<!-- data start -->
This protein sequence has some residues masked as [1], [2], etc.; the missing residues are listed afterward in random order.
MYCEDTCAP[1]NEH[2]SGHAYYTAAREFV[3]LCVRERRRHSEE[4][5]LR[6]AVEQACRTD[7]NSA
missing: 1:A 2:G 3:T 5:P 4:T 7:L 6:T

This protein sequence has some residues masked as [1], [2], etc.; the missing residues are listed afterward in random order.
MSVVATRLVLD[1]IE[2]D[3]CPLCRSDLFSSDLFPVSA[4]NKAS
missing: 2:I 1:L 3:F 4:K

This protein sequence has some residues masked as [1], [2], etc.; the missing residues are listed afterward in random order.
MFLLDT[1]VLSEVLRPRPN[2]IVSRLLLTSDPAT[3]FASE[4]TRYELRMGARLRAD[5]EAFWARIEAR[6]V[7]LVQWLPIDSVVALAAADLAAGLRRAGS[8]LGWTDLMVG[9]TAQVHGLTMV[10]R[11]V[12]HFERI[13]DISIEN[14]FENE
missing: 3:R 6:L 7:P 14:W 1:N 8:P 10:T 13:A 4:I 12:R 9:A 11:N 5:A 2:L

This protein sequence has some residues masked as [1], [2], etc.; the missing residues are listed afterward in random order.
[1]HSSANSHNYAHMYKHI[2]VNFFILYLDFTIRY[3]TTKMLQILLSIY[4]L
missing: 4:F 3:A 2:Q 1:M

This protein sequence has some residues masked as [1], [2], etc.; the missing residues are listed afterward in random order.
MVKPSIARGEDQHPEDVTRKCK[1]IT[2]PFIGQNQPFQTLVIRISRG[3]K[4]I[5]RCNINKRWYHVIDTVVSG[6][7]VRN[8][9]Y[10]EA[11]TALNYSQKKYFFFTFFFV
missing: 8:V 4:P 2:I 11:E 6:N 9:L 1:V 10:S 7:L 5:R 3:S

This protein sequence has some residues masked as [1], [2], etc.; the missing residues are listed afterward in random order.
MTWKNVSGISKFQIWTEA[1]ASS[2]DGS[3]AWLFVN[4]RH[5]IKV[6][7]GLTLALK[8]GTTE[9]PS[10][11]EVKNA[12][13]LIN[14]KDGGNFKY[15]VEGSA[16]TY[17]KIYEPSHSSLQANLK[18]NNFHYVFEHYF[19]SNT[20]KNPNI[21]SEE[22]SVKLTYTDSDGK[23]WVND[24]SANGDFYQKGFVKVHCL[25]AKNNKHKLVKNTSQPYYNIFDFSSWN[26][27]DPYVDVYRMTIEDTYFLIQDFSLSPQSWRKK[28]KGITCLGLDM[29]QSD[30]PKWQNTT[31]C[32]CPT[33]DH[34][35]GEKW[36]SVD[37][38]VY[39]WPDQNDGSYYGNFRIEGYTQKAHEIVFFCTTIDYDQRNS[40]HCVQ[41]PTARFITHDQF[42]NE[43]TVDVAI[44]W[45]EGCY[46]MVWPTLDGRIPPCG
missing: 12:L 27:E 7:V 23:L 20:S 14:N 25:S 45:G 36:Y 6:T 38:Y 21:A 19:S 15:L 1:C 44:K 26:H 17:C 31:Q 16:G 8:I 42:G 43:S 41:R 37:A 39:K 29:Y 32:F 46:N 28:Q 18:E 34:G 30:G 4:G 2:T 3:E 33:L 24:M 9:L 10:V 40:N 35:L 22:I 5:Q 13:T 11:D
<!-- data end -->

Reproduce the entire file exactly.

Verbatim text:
This protein sequence has some residues masked as [1], [2], etc.; the missing residues are listed afterward in random order.
MYCEDTCAP[1]NEH[2]SGHAYYTAAREFV[3]LCVRERRRHSEE[4][5]LR[6]AVEQACRTD[7]NSA
missing: 1:A 2:G 3:T 5:P 4:T 7:L 6:T

This protein sequence has some residues masked as [1], [2], etc.; the missing residues are listed afterward in random order.
MSVVATRLVLD[1]IE[2]D[3]CPLCRSDLFSSDLFPVSA[4]NKAS
missing: 2:I 1:L 3:F 4:K

This protein sequence has some residues masked as [1], [2], etc.; the missing residues are listed afterward in random order.
MFLLDT[1]VLSEVLRPRPN[2]IVSRLLLTSDPAT[3]FASE[4]TRYELRMGARLRAD[5]EAFWARIEAR[6]V[7]LVQWLPIDSVVALAAADLAAGLRRAGS[8]LGWTDLMVG[9]TAQVHGLTMV[10]R[11]V[12]HFERI[13]DISIEN[14]FENE
missing: 3:R 6:L 7:P 14:W 1:N 8:P 10:T 13:A 4:I 12:R 9:A 11:N 5:A 2:L

This protein sequence has some residues masked as [1], [2], etc.; the missing residues are listed afterward in random order.
[1]HSSANSHNYAHMYKHI[2]VNFFILYLDFTIRY[3]TTKMLQILLSIY[4]L
missing: 4:F 3:A 2:Q 1:M

This protein sequence has some residues masked as [1], [2], etc.; the missing residues are listed afterward in random order.
MVKPSIARGEDQHPEDVTRKCK[1]IT[2]PFIGQNQPFQTLVIRISRG[3]K[4]I[5]RCNINKRWYHVIDTVVSG[6][7]VRN[8][9]Y[10]EA[11]TALNYSQKKYFFFTFFFV
missing: 8:V 4:P 2:I 11:E 6:N 9:L 1:V 10:S 7:L 5:R 3:S

This protein sequence has some residues masked as [1], [2], etc.; the missing residues are listed afterward in random order.
MTWKNVSGISKFQIWTEA[1]ASS[2]DGS[3]AWLFVN[4]RH[5]IKV[6][7]GLTLALK[8]GTTE[9]PS[10][11]EVKNA[12][13]LIN[14]KDGGNFKY[15]VEGSA[16]TY[17]KIYEPSHSSLQANLK[18]NNFHYVFEHYF[19]SNT[20]KNPNI[21]SEE[22]SVKLTYTDSDGK[23]WVND[24]SANGDFYQKGFVKVHCL[25]AKNNKHKLVKNTSQPYYNIFDFSSWN[26][27]DPYVDVYRMTIEDTYFLIQDFSLSPQSWRKK[28]KGITCLGLDM[29]QSD[30]PKWQNTT[31]C[32]CPT[33]DH[34][35]GEKW[36]SVD[37][38]VY[39]WPDQNDGSYYGNFRIEGYTQKAHEIVFFCTTIDYDQRNS[40]HCVQ[41]PTARFITHDQF[42]NE[43]TVDVAI[44]W[45]EGCY[46]MVWPTLDGRIPPCG
missing: 12:L 27:E 7:V 23:L 20:S 14:N 25:S 45:G 36:Y 6:T 38:Y 21:A 19:S 15:L 1:C 44:K 26:H 17:C 31:Q 16:G 8:I 42:G 43:S 41:R 37:A 39:K 29:Y 32:F 46:N 28:Q 18:E 34:G 30:G 4:G 2:T 3:E 33:L 24:M 9:L 10:V 40:N 35:L 22:I 5:Q 13:T 11:D